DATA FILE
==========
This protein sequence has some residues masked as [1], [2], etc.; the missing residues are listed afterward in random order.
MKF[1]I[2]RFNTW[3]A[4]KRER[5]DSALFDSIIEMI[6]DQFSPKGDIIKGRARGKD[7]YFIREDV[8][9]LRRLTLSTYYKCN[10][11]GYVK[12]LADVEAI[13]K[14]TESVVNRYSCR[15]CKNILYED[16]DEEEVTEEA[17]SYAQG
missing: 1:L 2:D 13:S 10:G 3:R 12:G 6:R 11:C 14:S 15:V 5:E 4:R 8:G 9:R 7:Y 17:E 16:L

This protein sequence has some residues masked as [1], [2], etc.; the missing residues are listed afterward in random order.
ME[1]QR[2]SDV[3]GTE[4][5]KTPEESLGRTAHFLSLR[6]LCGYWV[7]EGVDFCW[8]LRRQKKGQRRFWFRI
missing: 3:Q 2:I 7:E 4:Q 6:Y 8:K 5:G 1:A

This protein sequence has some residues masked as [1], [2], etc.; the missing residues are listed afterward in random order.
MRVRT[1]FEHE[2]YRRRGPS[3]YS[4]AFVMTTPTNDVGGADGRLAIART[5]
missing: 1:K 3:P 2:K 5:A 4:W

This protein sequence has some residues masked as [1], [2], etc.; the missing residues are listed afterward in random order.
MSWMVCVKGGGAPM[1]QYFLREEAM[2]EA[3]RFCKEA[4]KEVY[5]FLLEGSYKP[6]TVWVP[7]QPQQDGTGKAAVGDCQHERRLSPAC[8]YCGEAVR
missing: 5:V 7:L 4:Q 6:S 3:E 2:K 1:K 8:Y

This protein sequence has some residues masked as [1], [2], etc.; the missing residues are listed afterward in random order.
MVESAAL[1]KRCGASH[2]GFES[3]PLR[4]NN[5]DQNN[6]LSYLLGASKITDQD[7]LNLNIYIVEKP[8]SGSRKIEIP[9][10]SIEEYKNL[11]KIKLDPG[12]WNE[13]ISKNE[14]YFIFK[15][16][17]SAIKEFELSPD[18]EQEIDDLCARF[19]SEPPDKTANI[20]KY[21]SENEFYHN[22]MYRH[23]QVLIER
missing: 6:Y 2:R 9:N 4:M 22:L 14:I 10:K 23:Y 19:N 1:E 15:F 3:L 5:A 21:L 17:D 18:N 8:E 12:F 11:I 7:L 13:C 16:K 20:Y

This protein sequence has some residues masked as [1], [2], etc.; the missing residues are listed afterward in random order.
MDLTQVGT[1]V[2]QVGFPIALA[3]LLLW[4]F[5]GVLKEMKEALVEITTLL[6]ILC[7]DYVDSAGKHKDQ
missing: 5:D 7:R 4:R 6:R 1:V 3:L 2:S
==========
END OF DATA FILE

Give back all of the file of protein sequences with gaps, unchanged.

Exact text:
This protein sequence has some residues masked as [1], [2], etc.; the missing residues are listed afterward in random order.
MKF[1]I[2]RFNTW[3]A[4]KRER[5]DSALFDSIIEMI[6]DQFSPKGDIIKGRARGKD[7]YFIREDV[8][9]LRRLTLSTYYKCN[10][11]GYVK[12]LADVEAI[13]K[14]TESVVNRYSCR[15]CKNILYED[16]DEEEVTEEA[17]SYAQG
missing: 1:L 2:D 13:S 10:G 3:R 12:G 6:R 11:C 14:S 15:V 5:E 4:R 8:G 9:R 7:Y 17:E 16:L

This protein sequence has some residues masked as [1], [2], etc.; the missing residues are listed afterward in random order.
ME[1]QR[2]SDV[3]GTE[4][5]KTPEESLGRTAHFLSLR[6]LCGYWV[7]EGVDFCW[8]LRRQKKGQRRFWFRI
missing: 3:Q 2:I 7:E 4:Q 6:Y 8:K 5:G 1:A

This protein sequence has some residues masked as [1], [2], etc.; the missing residues are listed afterward in random order.
MRVRT[1]FEHE[2]YRRRGPS[3]YS[4]AFVMTTPTNDVGGADGRLAIART[5]
missing: 1:K 3:P 2:K 5:A 4:W

This protein sequence has some residues masked as [1], [2], etc.; the missing residues are listed afterward in random order.
MSWMVCVKGGGAPM[1]QYFLREEAM[2]EA[3]RFCKEA[4]KEVY[5]FLLEGSYKP[6]TVWVP[7]QPQQDGTGKAAVGDCQHERRLSPAC[8]YCGEAVR
missing: 5:V 7:L 4:Q 6:S 3:E 2:K 1:K 8:Y

This protein sequence has some residues masked as [1], [2], etc.; the missing residues are listed afterward in random order.
MVESAAL[1]KRCGASH[2]GFES[3]PLR[4]NN[5]DQNN[6]LSYLLGASKITDQD[7]LNLNIYIVEKP[8]SGSRKIEIP[9][10]SIEEYKNL[11]KIKLDPG[12]WNE[13]ISKNE[14]YFIFK[15][16][17]SAIKEFELSPD[18]EQEIDDLCARF[19]SEPPDKTANI[20]KY[21]SENEFYHN[22]MYRH[23]QVLIER
missing: 6:Y 2:R 9:N 4:M 22:L 14:I 10:K 23:Y 19:N 1:E 15:F 3:L 5:A 21:L 17:D 18:N 8:E 12:F 11:I 7:L 13:C 16:K 20:Y

This protein sequence has some residues masked as [1], [2], etc.; the missing residues are listed afterward in random order.
MDLTQVGT[1]V[2]QVGFPIALA[3]LLLW[4]F[5]GVLKEMKEALVEITTLL[6]ILC[7]DYVDSAGKHKDQ
missing: 5:D 7:R 4:R 6:R 1:V 3:L 2:S